*note above chart includes ALL gaming revenue
Apple’s App Store and the Google Play store are dominated by mobile games and, according to gaming research firm, Newzoo, mobile gaming app revenue generated over three-quarters of total app store revenue in 2018, and there were over 2bn global players. In terms of revenue, China’s mobile games market it is expected to spike by over $8bn in the next five years, growing from $16bn to $24.7bn in domestic revenue by 2022. As the fastest-growing gaming segment, China’s mobile gaming market is forecast to overtake online PC games this year, accounting for just under two-thirds of total games revenue by 2022. Buoyed by a rise in female gamers, China’s mobile gamers have a projected annual growth of 5.2% over the next few years, reaching a total of 720mn mobile gamers by 2021.
North America is also expected to emerge as a leading region due to early adoption “of technological advancements in wireless and multiplayer gaming”, with the region also being the hub for major gaming developers. With mobile devices more advanced (and accessible) than ever before, c. 77% of Americans now own a smartphone, while globally there are c. 3bn smartphone users, according to Mediakix. This has turned out well for mobile gaming since anyone with a smartphone literally has a video game at their fingertips – available anywhere, anytime.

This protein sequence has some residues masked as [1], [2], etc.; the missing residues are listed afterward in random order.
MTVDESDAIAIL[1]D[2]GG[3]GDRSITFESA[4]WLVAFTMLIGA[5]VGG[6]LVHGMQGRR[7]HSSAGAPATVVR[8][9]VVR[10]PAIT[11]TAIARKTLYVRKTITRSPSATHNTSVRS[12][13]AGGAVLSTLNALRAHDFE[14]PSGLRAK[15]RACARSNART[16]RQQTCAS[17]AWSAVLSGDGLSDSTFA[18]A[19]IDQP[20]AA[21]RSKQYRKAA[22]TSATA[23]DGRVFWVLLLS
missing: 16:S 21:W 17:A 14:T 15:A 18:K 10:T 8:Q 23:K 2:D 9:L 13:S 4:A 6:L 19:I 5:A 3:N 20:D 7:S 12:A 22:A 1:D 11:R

Figure 2: Growth of mobile gamers in the US, mn
In terms of top-grossing mobile games, as at end December 2018, Pokemon GO generated $1.4mn in daily revenue, with Fortnite in second spot at $1.3mn per day (see Figure 3). Candy Crush, originally released 7 years ago, currently generates $1.1mn in daily revenue (it has also seen three spin-offs) and factors contributing to the games’ success are its easy format and the fact that all games are free for download.